Finally, make sure you use Signal to monitor your own brand, your clients and your competitors.
6. Personalize your public profile URL:
Make sure your public profile reflects your name, your business, or your area of expertise: www.linkedin.com/LinkedInExpert. Nothing says, “I’m a LinkedIn neophyte” like a public profile that reads: http://linkedin.com/pub/firstname-lastname9890734-akjshfiho
To do this click on the word “Edit” next to your LinkedIn URL. Don’t click on the link itself or it will just take you to your public profile page, and not to the screen that allows you to change your URL.
7. Personalize your websites:
Even though your website links are not as readily evident on the new UI, its still very important to customize them.
To customize your website links, click first on “Edit Contact Info” Then click on “edit” next to your website.
When you edit your website, the drop down menu gives you the option of “other”. By clicking on that, a new field opens up that allows you to type in your business name, website name, call to action, or description of your website. So instead of “Company Website” or “Personal Website” this section can read “Speaker’s One Sheet” or “Click here: Upcoming Events”
8. Juice up your “Experience” section:
“Experience” is not your resume. Make sure the jobs you choose to list support your speaking career. You can certainly put your business name in this section, but also consider keynote titles, book titles and maybe even key clients that you regularly speak for.
As mentioned earlier – it is not more important that ever to put all your keywords in the 100 character title section.
Use the 1000 characters in the Experience description section to tell people why they should hire you or your company or buy your product or hire you to speak. Tell a “save the day” story. Put in a testimonial.
“Experience” is a great place to list “wins”, different companies you have helped, seminars or workshops you have presented, a mini-shot of your personal website. Use this section as the foundation for your Company Profile
9. List your “Additional” Experience:
Make sure you list your publications, certifications and licenses as well as traditional education. LinkedIn has now added new sections where you can list areas of expertise, publications, patents, licenses and certifications, etc. so it’s important that you add these.
10. Get Recommendations:
Even though you no longer need 3 recommendations to have a complete profile (according to LinkedIn) I suggest getting 10 – 15. With the new UI your recommendation count no longer shows up, but it’s still important to get them! And get them from relevant people, spreading them out evenly amongst your experience or jobs.
Ninja Trick: Check your recommendations for unassigned recommendations. And then assign them to the experience and education sections that are a little light in your profile. Having said that - make sure they are still relevant!
When you are asking for recommendations, provide a bulleted list of your skills, strengths and services so people will write a more complete recommendation and not just: “She’s nice”.
You might want to add some of the better recommendations to your website. Ask for recommendations from thought leaders in your field, old employees, and well-known clients.
To see some great recommendations, check out Howard Lewinter’s profile at www.linkedin.com/in/howardlewinter
11. Use Applications:
Every day LinkedIn is adding (and taking away) new and third party applications. You can embed up to 8 in your profile.
Take a look and see which ones will be most useful to you. I recommend:
- LinkedIn’s blogging apps (Blog Link or Wordpress)
- Box.net (To upload any type of file – including your speaker’s One Sheet. This is also where you can find my questionnaire)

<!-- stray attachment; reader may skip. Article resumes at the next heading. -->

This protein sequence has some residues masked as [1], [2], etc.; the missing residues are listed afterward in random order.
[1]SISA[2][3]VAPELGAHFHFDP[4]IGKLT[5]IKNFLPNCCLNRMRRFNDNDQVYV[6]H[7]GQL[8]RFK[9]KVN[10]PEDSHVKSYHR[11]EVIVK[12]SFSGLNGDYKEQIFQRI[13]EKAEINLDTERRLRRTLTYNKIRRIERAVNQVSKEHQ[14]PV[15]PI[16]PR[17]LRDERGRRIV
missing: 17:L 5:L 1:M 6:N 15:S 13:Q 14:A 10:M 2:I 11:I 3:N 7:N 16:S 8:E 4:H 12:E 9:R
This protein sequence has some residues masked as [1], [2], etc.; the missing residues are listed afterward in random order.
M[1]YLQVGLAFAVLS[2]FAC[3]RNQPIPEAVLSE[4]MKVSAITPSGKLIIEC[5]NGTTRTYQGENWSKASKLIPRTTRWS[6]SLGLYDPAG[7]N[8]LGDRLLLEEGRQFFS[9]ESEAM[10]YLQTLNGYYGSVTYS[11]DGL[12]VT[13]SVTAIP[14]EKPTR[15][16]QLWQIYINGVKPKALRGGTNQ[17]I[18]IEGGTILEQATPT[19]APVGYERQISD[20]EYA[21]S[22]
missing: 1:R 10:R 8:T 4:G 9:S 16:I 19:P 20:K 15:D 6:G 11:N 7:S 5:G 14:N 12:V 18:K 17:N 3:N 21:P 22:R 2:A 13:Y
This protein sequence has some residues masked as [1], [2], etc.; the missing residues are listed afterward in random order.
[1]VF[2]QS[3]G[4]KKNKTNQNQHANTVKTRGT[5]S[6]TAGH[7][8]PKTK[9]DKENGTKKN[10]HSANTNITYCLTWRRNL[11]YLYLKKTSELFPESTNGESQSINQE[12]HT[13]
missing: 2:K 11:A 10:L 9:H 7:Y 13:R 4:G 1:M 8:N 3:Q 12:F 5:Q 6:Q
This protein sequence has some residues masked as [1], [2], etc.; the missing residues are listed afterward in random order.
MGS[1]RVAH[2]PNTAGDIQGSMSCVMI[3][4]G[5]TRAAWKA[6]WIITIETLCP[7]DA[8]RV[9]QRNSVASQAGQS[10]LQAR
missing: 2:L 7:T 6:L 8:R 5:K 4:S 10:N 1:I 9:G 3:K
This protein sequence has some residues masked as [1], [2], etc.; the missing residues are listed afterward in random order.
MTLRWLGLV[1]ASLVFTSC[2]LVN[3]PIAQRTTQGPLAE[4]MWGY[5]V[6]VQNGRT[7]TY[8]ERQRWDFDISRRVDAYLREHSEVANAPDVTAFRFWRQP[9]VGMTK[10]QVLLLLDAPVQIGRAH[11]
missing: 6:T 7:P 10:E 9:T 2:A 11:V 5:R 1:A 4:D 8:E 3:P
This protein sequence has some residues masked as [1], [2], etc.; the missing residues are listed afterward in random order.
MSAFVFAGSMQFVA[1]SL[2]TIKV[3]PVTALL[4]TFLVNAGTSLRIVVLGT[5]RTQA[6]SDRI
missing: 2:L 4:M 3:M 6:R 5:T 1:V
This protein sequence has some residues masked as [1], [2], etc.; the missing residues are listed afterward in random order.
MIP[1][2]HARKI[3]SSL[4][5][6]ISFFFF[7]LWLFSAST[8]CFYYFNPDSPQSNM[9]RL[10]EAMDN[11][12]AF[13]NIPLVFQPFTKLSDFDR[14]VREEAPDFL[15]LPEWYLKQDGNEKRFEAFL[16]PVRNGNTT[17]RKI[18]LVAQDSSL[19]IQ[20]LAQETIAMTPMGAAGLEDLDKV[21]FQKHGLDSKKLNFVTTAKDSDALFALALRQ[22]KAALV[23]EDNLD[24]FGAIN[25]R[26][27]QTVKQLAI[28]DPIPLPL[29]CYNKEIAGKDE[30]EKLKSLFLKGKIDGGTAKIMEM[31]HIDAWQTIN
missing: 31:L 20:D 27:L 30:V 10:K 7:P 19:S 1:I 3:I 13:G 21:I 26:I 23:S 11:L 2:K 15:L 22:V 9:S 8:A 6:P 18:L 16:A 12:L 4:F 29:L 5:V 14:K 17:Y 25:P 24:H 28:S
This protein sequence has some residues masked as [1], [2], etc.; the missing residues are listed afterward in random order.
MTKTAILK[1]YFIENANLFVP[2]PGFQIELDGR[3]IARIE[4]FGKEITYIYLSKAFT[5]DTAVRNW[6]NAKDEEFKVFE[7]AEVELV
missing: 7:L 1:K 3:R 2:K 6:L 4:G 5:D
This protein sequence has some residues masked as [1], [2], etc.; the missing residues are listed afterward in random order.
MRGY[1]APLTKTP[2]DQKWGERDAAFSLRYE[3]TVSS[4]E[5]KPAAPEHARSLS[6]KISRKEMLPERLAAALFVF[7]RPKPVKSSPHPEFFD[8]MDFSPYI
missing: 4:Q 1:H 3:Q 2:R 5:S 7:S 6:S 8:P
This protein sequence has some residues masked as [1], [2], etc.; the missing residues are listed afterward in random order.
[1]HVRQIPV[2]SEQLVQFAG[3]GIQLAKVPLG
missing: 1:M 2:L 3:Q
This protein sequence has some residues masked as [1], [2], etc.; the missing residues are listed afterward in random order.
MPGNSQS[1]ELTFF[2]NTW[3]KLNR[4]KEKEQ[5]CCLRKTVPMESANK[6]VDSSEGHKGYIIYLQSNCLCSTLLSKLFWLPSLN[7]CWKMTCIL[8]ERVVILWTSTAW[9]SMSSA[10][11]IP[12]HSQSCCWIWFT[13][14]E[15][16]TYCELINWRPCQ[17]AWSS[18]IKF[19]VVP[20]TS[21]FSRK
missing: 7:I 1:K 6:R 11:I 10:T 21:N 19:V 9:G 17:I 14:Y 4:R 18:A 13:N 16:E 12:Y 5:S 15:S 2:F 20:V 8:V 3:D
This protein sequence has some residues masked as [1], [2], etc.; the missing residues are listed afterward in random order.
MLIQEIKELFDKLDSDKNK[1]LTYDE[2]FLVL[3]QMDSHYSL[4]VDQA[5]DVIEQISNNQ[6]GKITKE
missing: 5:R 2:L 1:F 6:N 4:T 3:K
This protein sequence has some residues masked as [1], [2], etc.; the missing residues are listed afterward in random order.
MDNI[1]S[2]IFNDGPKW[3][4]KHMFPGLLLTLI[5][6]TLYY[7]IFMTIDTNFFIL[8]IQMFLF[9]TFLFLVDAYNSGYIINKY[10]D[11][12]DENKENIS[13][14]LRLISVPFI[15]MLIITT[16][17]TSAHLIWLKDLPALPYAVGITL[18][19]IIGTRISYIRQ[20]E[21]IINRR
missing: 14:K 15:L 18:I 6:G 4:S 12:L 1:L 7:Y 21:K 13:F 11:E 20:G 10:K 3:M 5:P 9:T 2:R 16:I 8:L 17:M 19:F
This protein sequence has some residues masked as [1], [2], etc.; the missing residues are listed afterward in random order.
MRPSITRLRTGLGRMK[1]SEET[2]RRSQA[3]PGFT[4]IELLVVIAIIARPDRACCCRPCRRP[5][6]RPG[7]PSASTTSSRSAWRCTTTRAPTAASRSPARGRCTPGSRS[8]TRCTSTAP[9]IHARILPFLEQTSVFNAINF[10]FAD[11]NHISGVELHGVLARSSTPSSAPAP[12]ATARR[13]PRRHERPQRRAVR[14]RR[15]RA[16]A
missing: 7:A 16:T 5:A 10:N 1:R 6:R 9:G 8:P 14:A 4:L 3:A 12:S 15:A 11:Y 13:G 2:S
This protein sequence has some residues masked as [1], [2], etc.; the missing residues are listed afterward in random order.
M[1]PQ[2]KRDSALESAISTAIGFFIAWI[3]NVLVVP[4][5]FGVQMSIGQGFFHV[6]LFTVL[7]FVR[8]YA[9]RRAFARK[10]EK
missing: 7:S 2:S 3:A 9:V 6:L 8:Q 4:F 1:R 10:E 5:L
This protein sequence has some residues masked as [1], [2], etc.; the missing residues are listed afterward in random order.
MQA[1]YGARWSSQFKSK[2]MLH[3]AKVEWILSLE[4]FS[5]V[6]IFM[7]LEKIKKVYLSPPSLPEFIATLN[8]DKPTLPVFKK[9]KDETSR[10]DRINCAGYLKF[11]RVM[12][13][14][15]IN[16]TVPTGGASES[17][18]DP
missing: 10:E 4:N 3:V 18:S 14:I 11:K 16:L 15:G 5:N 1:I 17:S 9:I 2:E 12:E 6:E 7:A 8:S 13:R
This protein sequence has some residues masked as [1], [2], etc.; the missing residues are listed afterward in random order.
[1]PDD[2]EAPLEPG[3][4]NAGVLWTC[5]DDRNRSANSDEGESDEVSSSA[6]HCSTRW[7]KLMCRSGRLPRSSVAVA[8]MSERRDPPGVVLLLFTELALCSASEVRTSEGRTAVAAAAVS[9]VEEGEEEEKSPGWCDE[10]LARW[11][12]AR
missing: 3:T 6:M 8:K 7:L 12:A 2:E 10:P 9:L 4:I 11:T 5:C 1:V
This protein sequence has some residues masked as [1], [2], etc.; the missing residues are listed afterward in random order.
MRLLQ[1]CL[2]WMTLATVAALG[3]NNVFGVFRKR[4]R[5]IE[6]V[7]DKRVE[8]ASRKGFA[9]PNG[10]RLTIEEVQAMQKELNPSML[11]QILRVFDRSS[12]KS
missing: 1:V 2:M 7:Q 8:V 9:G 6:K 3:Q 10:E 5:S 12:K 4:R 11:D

- Slideshare (to show examples of your speaking skills with Video)
- Creative Portfolio Display (Add your photos, One Sheet, testimonials, PPTs etc.)
- Amazon Reading List (especially if you are an author – remember to add your own books!)
Also check out www.linkedinlabs.com for new apps being developed.
12. Always be courteous:
LinkedIn is a business-networking site. Be courteous. Try to Answer Inmails, messages, and requests for introductions within 72 hours. Remember your “Please” and Thank you”. Help someone out and “Give” more than you “Get”
LinkedIn is a great place to get information, to get connections, to get clients, to get speaking gigs and to get employees. But follow the golden rule: “Do unto others as you would have them do unto you.” Don’t spam. Don’t infiltrate email boxes with constant sales messages. Instead share valuable information via your groups, updates and answers and let clients come to you.
LinkedIn can almost work as a speaker’s bureau if you work it right. This article is really focused more on getting your profile found and looked at, but there are many more techniques we will explore over the coming months on how to use LinkedIn for Business Development, to get engagements, etc.
You can find article like this, as well as more information on LinkedIn’s new changes at http://www.LinkedIntoBusiness.com or in my new book “LinkedIn Marketing: An Hour a Day” at http://www.amazon.com/LinkedIn-Marketing-An-Hour-Day/dp/1118358708
And please follow me on Twitter at http://www.twitter.com/linkedinexpert
#SpeakerChat and #LinkedInChat TONIGHT! (Tuesday September 4th)
I will be a guest on SpeakerChat tonight (www.tweetchat.com/room/speakerchat) tonight at 4 PM PST and then the #LinkedInChat starts at 5 PM PST (www.tweetchat.com/room/LinkedInChat). The topic? Using LinkedIn as a Speaker. By the way - a speaker doesn't mean you have to be a professional speaker. But if you have to show up in front of a room, because you are in sales, marketing, and executive, in a non-profit - then SpeakerChat and WSA are for you!!!!
The #LinkedInChat Transcript can be found here: http://beta.hashtracking.com/ht-pro-rpt/cjeffers-linkedinchat-2012-09-04/
Questions for tonight:
Is there a place for Professional Speakers on LinkedIn?
Why aren't speakers getting more booking through LinkedIn?
How can I get my profile seen by more EDs, event planners, etc on LinkedIn?
How can I proactively use LinkedIn to find the connections I need?
What tools can I use as a speaker on LinkedIn?
How can I position myself as a thought leader on LinkedIn?
What groups should I be a member of on LinkedIn?